Degree Name

Doctor of Philosophy


Intelligent Polymer Research Institute


Skin provides the protective surface for animals and humans and is therefore prone to physical, chemical, and biological injuries. In all but superficial wounds, the capacity to repair by regeneration is lost and the mechanisms involved in wound closure are unable to restore the skin’s original functions. In this context, skin repair is achieved using surgical techniques including skin grafts, and a range of synthetic or biological scaffolds. Wounds impact millions of patients every year and represent a serious cause of morbidity and mortality worldwide. The increase in need for better skin repair, in part due to issues such as the aging population coupled with chronic conditions has driven the development of products to enhance therapeutic outcomes, yet current treatment outcomes are far from ideal and complete replication of the cellular structure and tissue functional requirements of skin remains a challenge.

General aims: Address the major drawbacks of available skin substitutes and delivery system platforms. Herein two approaches are proposed, the first one (Chapters 2-3) involves the development and initial in vitro characterization of a 3D multifunctional bioprinted platform based on platelet lysate, which could be used to deliver cells and growth factors to the wound site while providing a supportive network that mimics the native ECM for skin cells to infiltrate and thrive. This system was designed with the aim of providing an advanced alternative to current skin grafts and skin substitutes available for clinical use. The second system proposed (Chapter 4) is based on an electrofluidic approach for control of bioactive molecule delivery into soft tissue model using threads and surgical sutures which was designed with the aim of being used in sutures for surgical wound closure.

Methods: (Chapter 2-3) 3D printed HDF-PLGMA bioink were fabricated using a pneumatic extrusion-based 3D Bioplotter. The epidermal-dermal model was fabricated by seeding HaCaT on top of 3D printed HDF-PLGMA constructs. The innervated dermal model was fabricated by seed hNSC H9 neurospheres to the bottom of 3D printed HDF-PLGMA constructs. (Chapter 4) Commonly employed surgical sutures were used to create an adequate fluid connection between the electrodes and a tissue-like 3D hydrogel support. The platform consisted of two reservoirs into which the ends of the thread/suture were immersed. The anode and cathode were placed separately into each reservoir. The thread/suture was taken from one reservoir to the other through the gel. When the current was applied, biomolecules loaded onto the thread/suture were directed into the gel, and the rate of movement of the biomolecules was dependent on the magnitude of the current.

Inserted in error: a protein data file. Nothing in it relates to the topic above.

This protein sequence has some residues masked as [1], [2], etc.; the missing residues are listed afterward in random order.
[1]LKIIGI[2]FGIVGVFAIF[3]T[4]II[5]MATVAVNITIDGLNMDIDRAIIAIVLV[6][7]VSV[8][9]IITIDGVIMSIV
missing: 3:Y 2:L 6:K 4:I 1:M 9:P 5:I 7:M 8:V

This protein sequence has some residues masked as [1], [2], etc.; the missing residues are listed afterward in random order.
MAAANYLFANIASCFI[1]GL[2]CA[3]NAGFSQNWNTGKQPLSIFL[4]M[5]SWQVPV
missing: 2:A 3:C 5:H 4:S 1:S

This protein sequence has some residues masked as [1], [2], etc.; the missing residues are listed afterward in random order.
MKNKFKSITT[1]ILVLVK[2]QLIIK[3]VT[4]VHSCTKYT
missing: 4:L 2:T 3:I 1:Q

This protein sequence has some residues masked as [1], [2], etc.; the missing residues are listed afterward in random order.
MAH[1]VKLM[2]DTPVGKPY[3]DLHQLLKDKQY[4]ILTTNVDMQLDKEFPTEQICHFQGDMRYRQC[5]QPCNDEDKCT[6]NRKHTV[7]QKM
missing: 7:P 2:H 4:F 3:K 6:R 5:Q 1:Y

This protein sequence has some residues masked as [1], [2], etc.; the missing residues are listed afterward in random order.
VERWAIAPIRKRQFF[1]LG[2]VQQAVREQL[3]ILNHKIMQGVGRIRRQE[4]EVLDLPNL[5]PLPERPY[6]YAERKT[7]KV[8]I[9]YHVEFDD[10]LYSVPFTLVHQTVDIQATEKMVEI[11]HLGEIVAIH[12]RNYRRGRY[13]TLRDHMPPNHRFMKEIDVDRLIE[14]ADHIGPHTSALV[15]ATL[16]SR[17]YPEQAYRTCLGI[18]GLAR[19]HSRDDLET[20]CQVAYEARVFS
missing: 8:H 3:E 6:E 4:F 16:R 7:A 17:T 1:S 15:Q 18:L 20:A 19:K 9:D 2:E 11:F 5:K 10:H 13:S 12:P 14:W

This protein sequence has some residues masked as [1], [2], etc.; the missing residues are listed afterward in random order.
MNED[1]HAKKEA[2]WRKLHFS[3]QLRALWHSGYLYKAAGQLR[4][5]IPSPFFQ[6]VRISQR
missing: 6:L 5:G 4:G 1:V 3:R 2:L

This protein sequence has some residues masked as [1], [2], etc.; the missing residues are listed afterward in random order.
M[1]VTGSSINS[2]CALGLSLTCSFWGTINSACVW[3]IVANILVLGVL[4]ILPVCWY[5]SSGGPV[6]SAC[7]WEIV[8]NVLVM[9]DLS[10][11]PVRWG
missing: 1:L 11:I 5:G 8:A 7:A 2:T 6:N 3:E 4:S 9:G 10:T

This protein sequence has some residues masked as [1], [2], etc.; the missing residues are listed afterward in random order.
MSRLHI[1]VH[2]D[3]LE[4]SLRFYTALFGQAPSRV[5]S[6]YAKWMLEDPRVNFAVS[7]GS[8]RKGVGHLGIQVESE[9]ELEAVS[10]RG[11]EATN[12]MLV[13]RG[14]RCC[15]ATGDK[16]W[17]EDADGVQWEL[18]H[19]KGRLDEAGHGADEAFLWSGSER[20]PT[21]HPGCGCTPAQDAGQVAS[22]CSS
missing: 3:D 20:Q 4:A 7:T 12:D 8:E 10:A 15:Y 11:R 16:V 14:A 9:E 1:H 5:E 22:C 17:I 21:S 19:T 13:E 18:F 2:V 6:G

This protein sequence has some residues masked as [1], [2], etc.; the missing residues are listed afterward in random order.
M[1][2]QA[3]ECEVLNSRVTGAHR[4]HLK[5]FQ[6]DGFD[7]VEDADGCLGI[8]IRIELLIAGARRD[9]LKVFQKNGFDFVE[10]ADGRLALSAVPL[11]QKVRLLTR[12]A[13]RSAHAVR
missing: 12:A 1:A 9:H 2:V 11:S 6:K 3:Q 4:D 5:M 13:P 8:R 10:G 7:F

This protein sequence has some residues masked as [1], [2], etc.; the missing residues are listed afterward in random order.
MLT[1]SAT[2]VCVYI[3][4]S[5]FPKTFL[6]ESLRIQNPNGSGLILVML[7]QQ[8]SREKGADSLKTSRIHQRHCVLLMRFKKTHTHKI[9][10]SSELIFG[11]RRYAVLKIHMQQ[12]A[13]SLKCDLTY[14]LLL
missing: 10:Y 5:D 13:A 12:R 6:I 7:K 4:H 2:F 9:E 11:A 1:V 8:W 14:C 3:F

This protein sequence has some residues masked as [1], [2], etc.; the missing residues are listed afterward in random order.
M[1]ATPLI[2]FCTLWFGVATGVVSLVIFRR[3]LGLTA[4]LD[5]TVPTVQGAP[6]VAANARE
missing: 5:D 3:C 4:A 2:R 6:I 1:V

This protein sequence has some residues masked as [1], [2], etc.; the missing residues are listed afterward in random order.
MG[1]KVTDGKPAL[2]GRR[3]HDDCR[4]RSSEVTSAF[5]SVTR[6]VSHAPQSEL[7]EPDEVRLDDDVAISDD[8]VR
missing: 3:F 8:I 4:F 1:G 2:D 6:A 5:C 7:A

Results: (Chapter 2) Briefly, the work described in this chapter relates to the development of a multifunctional bioink consisting of PL and GelMA (PLGMA) and the biofabrication of a 3D printed dermal-like structure. The data presented shows that the proposed PLGMA bioink meets essential requirements of printability in terms of rheological properties and shape fidelity. Moreover, its mechanical properties can be readily tuned to achieve stiffness that is equivalent to native skin tissue. Biologically relevant factors were successfully released in a sustainable manner and the bioavailability of those factors was demonstrated by high cell viability, good cell attachment, and improved proliferation of printed dermal fibroblasts, as well as by upregulation of ECM synthesis by dermal fibroblasts. (Chapter 3) Continuing the work described in chapter 2, chapter 3 relates the fabrication of a more complex skin equivalent based on the PLGMA platform previously established. Bilayer skin model: The expression of general keratinocyte differentiation markers was used to confirm the capacity of the platform to promote normal epithelial morphogenesis and differentiation of keratinocytes. Innervated skin model: The expression of development neuronal markers, as well as a general neuronal marker, was used to demonstrate that the proposed platform supported hNSC-H9 neurosphere neurite outgrowth and neuronal differentiation. Challenges faced in the co-incorporation of HaCaT and hNSC-H9 neurospheres to HDF-PLGMA construct that need to be considered to progress with this research will also be presented. (Chapter 4) A novel electrofludic system for the controlled release of bioactive molecules such as small molecules, drugs, polysaccharides, or proteins via an electric field is described for the first time. In a proof-of-concept study, the controlled delivery of dexamethasone 21-phosphate disodium salt (DSP), a clinically relevant anti-inflammatory prodrug, as well as other molecules were used to demonstrate the feasibility of the proposed system. Despite being peripherally related to the overall PhD theme; this system could be potentially integrated in the PLGMA matrix by printing the 3D skin cells-PLGMA on top of the suture for precise delivery of growth factors and cells to sutured wounds.

Taken together, although it is still at an early stage of development, the bioprinting platform, as well as the electrofludic systems demonstrated to hold potential as a foundation for the fabrication of complex and physiologically relevant delivery platforms for wound management and tissue regeneration.

FoR codes (2008)

0903 BIOMEDICAL ENGINEERING, 100404 Regenerative Medicine (incl. Stem Cells and Tissue Engineering)



Unless otherwise indicated, the views expressed in this thesis are those of the author and do not necessarily represent the views of the University of Wollongong.